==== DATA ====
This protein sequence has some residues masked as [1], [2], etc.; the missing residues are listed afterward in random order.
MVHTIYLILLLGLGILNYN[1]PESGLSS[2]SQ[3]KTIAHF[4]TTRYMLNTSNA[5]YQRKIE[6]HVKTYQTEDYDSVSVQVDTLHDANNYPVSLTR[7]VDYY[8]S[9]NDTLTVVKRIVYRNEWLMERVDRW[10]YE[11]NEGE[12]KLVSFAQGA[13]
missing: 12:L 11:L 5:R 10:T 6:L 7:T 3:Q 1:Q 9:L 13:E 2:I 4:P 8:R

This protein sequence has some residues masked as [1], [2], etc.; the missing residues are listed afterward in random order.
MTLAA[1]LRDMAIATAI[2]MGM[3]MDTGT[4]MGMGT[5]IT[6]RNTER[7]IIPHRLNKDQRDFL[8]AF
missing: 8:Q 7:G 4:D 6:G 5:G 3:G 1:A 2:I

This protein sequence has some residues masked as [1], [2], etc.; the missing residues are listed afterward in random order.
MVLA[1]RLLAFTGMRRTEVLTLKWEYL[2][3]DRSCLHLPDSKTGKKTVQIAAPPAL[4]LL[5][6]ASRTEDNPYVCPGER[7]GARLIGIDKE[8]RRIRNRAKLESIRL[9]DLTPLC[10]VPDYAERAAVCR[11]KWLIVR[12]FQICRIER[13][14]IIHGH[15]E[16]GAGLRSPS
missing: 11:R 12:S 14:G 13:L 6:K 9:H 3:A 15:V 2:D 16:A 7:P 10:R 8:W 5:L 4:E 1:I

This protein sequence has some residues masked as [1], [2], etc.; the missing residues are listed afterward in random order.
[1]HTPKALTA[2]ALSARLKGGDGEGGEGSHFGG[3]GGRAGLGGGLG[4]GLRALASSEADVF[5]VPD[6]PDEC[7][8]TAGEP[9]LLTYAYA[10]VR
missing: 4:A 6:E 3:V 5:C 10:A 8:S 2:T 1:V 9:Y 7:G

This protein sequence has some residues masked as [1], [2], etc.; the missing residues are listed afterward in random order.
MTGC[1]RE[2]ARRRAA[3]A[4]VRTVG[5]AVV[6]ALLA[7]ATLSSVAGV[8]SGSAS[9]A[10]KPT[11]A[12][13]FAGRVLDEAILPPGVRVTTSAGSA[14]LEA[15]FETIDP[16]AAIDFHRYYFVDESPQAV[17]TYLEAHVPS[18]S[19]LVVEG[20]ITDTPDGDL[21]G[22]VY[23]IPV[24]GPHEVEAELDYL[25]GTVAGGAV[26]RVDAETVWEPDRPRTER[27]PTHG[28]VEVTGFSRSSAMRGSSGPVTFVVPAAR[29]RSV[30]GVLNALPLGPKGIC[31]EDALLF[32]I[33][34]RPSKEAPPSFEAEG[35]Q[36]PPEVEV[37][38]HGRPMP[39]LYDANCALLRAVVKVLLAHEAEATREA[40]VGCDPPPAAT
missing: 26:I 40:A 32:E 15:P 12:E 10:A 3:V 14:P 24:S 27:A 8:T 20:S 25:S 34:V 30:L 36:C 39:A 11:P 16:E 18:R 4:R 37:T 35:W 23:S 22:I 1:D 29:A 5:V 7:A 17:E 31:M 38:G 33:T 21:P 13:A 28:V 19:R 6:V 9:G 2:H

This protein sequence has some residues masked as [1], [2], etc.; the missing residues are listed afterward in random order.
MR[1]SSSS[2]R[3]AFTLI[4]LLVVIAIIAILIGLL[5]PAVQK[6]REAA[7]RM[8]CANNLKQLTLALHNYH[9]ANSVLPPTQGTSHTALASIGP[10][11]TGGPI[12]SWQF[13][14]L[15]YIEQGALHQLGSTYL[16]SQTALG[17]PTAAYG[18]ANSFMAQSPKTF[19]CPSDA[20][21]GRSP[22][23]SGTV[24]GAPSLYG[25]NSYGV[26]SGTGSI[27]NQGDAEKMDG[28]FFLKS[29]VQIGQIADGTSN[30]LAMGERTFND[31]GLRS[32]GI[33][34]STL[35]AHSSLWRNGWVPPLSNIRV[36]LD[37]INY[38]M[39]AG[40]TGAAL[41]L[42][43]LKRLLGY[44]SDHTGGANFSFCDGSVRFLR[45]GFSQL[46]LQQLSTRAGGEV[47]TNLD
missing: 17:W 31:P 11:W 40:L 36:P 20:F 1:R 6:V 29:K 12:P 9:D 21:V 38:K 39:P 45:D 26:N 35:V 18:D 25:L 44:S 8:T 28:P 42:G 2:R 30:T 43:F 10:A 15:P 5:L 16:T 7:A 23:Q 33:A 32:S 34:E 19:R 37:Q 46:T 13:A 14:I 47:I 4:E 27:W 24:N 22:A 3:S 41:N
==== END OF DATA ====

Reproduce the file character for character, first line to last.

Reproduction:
This protein sequence has some residues masked as [1], [2], etc.; the missing residues are listed afterward in random order.
MVHTIYLILLLGLGILNYN[1]PESGLSS[2]SQ[3]KTIAHF[4]TTRYMLNTSNA[5]YQRKIE[6]HVKTYQTEDYDSVSVQVDTLHDANNYPVSLTR[7]VDYY[8]S[9]NDTLTVVKRIVYRNEWLMERVDRW[10]YE[11]NEGE[12]KLVSFAQGA[13]
missing: 12:L 11:L 5:R 10:T 6:L 7:T 3:Q 1:Q 9:L 13:E 2:I 4:P 8:R

This protein sequence has some residues masked as [1], [2], etc.; the missing residues are listed afterward in random order.
MTLAA[1]LRDMAIATAI[2]MGM[3]MDTGT[4]MGMGT[5]IT[6]RNTER[7]IIPHRLNKDQRDFL[8]AF
missing: 8:Q 7:G 4:D 6:G 5:G 3:G 1:A 2:I

This protein sequence has some residues masked as [1], [2], etc.; the missing residues are listed afterward in random order.
MVLA[1]RLLAFTGMRRTEVLTLKWEYL[2][3]DRSCLHLPDSKTGKKTVQIAAPPAL[4]LL[5][6]ASRTEDNPYVCPGER[7]GARLIGIDKE[8]RRIRNRAKLESIRL[9]DLTPLC[10]VPDYAERAAVCR[11]KWLIVR[12]FQICRIER[13][14]IIHGH[15]E[16]GAGLRSPS
missing: 11:R 12:S 14:G 13:L 6:K 9:H 3:A 15:V 2:D 16:A 7:P 10:R 8:W 5:L 4:E 1:I

This protein sequence has some residues masked as [1], [2], etc.; the missing residues are listed afterward in random order.
[1]HTPKALTA[2]ALSARLKGGDGEGGEGSHFGG[3]GGRAGLGGGLG[4]GLRALASSEADVF[5]VPD[6]PDEC[7][8]TAGEP[9]LLTYAYA[10]VR
missing: 4:A 6:E 3:V 5:C 10:A 8:S 2:T 1:V 9:Y 7:G

This protein sequence has some residues masked as [1], [2], etc.; the missing residues are listed afterward in random order.
MTGC[1]RE[2]ARRRAA[3]A[4]VRTVG[5]AVV[6]ALLA[7]ATLSSVAGV[8]SGSAS[9]A[10]KPT[11]A[12][13]FAGRVLDEAILPPGVRVTTSAGSA[14]LEA[15]FETIDP[16]AAIDFHRYYFVDESPQAV[17]TYLEAHVPS[18]S[19]LVVEG[20]ITDTPDGDL[21]G[22]VY[23]IPV[24]GPHEVEAELDYL[25]GTVAGGAV[26]RVDAETVWEPDRPRTER[27]PTHG[28]VEVTGFSRSSAMRGSSGPVTFVVPAAR[29]RSV[30]GVLNALPLGPKGIC[31]EDALLF[32]I[33][34]RPSKEAPPSFEAEG[35]Q[36]PPEVEV[37][38]HGRPMP[39]LYDANCALLRAVVKVLLAHEAEATREA[40]VGCDPPPAAT
missing: 26:I 40:A 32:E 15:P 12:E 10:A 3:V 14:P 24:S 27:A 8:T 20:S 25:S 34:V 30:L 36:C 39:A 11:P 16:E 18:R 4:R 37:T 35:W 23:S 22:I 1:D 29:A 5:V 7:A 17:E 31:M 38:G 33:T 21:P 13:A 28:V 19:R 6:V 9:G 2:H

This protein sequence has some residues masked as [1], [2], etc.; the missing residues are listed afterward in random order.
MR[1]SSSS[2]R[3]AFTLI[4]LLVVIAIIAILIGLL[5]PAVQK[6]REAA[7]RM[8]CANNLKQLTLALHNYH[9]ANSVLPPTQGTSHTALASIGP[10][11]TGGPI[12]SWQF[13][14]L[15]YIEQGALHQLGSTYL[16]SQTALG[17]PTAAYG[18]ANSFMAQSPKTF[19]CPSDA[20][21]GRSP[22][23]SGTV[24]GAPSLYG[25]NSYGV[26]SGTGSI[27]NQGDAEKMDG[28]FFLKS[29]VQIGQIADGTSN[30]LAMGERTFND[31]GLRS[32]GI[33][34]STL[35]AHSSLWRNGWVPPLSNIRV[36]LD[37]INY[38]M[39]AG[40]TGAAL[41]L[42][43]LKRLLGY[44]SDHTGGANFSFCDGSVRFLR[45]GFSQL[46]LQQLSTRAGGEV[47]TNLD
missing: 17:W 31:P 11:W 40:L 36:P 20:F 1:R 6:V 29:K 12:P 9:D 21:V 38:K 39:P 45:D 26:N 35:V 18:D 25:L 44:S 8:T 28:P 42:G 2:R 30:T 43:F 10:A 15:P 5:L 16:T 7:A 23:Q 33:A 32:S 34:E 19:R 37:Q 46:T 13:A 14:I 47:I 4:E 27:W 24:N 22:A 3:S 41:N